4.4 out of 5 stars
4.4 out of 5 stars
Most Helpful Customer Reviews
6 of 6 people found the following review helpful
4.0 out of 5 stars Regurgitation better than his fiction... 13 Dec 2004
By A Customer
Though I have never been able to get into Will Self's fiction which I always experience as somewhat laboured, I found this collection of previously published magazine and newspaper essays, restaurant reviews and short features instant, engaging, thoughtful and provoking, insightful, often laugh out loud funny, subversive and full of humanity. From a review of an English Country Garden restaurant experienced on acid to Self interviewing JG Ballard via an essay on The Westway, if that sounds good to you, give it a go.
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1 of 1 people found the following review helpful
By T. West
If you want to know what life in nineties britain was actually like, you need to buy this book.

It collects Self's articles from his various endeavours, including restaurant reviews (including McDonalds), Political and philosophical musings, surreal accounts of sojourns to the Orkneys and many articles on books, art exhibtions, architecture and cinema. It builds up a very dark and idiosyncratic take on nineties Britain that rings especially true in hindsight.

As this was my first foray into the world of Self, I was bowled over by his vocabulary and his ability to create unusual nightmarish visons in the mind of the reader, but any sense of intimidation is tempered and dulled by the frequent hilarity in his analyses and evocations, including an inverse ratio of pulchritude in diners and waiters, where if the waiters and diners are both similar in attractiveness, the food is bound to be awful. You will find numerous departures from reality in even the most functional review; from flies in tweed suits to the 'inundations of glutinous patties' at McDonalds. There are the tangental juxtapositions of high and low culture: the idea of Bertrand Russell force-feeding a Pot Noodle to protege Ludwig Wittgenstein is one notable example.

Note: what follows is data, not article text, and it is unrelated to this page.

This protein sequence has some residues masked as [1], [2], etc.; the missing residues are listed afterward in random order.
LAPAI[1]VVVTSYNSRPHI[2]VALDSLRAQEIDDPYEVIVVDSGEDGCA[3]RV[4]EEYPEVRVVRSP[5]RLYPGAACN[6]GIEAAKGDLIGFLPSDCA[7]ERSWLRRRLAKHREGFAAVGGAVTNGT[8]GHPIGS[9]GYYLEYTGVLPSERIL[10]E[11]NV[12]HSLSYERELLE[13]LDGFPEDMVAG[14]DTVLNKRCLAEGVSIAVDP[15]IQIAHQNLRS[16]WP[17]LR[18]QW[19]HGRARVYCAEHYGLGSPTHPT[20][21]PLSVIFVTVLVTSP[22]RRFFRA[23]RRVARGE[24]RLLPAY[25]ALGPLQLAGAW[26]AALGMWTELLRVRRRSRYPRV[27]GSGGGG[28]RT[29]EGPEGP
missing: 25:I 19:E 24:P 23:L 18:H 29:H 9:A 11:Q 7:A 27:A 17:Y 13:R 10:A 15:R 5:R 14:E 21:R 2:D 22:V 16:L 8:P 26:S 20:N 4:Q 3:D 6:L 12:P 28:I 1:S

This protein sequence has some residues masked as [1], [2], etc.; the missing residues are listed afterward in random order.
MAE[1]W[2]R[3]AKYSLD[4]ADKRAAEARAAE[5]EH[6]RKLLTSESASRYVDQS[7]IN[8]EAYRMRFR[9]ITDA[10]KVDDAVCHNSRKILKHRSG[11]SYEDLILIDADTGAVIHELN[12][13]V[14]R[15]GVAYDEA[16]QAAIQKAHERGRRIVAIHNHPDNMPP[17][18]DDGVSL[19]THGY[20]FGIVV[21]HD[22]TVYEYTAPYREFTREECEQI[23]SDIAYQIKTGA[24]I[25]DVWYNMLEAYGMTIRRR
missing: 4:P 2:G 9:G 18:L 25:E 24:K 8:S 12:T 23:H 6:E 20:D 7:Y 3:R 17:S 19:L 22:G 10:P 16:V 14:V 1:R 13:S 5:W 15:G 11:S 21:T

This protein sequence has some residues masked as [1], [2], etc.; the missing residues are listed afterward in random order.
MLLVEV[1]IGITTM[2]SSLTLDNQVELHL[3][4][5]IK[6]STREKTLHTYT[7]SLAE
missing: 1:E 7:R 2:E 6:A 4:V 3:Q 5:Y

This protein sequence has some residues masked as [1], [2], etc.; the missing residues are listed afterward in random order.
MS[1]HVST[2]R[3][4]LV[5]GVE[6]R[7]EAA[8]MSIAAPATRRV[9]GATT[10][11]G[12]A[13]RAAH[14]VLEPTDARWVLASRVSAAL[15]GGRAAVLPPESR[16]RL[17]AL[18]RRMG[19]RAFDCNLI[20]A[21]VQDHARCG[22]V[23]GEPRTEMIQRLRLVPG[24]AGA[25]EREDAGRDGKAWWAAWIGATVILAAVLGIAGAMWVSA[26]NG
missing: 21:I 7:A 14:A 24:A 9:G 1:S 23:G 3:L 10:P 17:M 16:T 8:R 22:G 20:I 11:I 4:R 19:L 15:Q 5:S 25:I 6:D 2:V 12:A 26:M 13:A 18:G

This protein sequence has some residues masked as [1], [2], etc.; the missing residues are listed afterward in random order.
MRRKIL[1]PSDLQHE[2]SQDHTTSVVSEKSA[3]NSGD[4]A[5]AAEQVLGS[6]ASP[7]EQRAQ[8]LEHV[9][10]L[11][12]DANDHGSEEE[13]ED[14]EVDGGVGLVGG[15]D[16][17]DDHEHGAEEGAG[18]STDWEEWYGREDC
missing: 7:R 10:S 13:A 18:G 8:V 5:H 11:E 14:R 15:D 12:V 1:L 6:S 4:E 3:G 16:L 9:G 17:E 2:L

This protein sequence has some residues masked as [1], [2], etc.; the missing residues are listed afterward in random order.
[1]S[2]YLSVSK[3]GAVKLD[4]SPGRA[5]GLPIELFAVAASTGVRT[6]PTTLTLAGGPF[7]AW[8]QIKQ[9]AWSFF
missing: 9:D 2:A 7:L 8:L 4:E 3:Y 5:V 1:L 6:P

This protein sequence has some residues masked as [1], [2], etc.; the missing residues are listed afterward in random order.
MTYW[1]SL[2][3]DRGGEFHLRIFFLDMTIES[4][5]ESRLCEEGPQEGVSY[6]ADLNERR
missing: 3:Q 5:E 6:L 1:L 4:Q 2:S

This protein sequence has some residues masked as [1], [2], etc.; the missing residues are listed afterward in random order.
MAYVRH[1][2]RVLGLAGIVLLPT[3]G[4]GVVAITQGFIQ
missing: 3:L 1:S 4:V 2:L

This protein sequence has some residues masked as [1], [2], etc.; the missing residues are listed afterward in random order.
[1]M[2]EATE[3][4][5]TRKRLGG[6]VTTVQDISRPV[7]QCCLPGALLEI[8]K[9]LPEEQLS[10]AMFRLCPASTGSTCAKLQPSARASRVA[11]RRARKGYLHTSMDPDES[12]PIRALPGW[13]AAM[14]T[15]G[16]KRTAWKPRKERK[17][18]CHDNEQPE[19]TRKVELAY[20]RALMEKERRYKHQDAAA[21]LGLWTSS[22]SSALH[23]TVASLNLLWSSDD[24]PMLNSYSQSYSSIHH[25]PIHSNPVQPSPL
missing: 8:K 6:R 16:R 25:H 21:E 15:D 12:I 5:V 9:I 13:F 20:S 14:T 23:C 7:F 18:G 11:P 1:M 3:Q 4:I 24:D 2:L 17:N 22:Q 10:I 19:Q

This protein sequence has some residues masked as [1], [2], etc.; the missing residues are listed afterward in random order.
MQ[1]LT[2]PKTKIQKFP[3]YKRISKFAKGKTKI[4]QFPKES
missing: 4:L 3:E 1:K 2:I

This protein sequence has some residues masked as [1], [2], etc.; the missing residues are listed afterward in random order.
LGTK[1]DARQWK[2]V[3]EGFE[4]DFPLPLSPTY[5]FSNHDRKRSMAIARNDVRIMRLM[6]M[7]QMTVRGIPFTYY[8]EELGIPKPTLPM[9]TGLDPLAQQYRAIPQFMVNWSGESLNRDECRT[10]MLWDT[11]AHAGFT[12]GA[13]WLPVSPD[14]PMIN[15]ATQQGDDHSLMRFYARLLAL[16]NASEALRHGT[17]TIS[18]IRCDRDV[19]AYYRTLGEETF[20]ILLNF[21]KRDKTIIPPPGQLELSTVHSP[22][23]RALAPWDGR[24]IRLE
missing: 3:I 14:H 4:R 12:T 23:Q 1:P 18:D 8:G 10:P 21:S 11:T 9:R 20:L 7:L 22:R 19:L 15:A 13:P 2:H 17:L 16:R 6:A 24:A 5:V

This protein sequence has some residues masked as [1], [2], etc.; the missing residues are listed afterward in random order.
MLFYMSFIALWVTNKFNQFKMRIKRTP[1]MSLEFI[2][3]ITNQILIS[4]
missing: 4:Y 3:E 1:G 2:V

As expected, cultural references are many, and will be obscure to some, but Self is the last writer who should be expected to appease the casual reader, as a lot of his appeal is, or was, his complex prose and status as an enfant terrible of British literary life, not that he'd necessarily agree, as most interviewers find out when they try to categorise him and his work.

Overall, a very witty, concise and unique collection that paints a revealing picture of a chaotic and unsettled cultural scene in the UK. Just make sure you have a very good dictionary to hand.
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1 of 1 people found the following review helpful
5.0 out of 5 stars Just read it! 26 Mar 2003
By A Customer
Ms Burrell (below) is absolutely correct: this is not a book one can skim through in a couple of days, it requires slow digestion (hence, presumably, the title). There is nothing to link the piece together, no chronology and no sense of narrative nor progress. But I guarantee you'll want to keep reading.
Just go out and get a copy, you won't regret it.
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4.0 out of 5 stars Must have for any Will Self fan 2 Sep 2013
Format:Paperback|Verified Purchase
Will Self, a tricky character nonetheless, offers a collection of articles/journalist work from a canon of publications. It is (relatively) accessible, I find some of Self's work fascinating but hard to get my my head around-perhaps that's just my literary laziness/ignorance. Most of all, some of the entries are very entertaining and offer a greater insight into the mind and life of Self.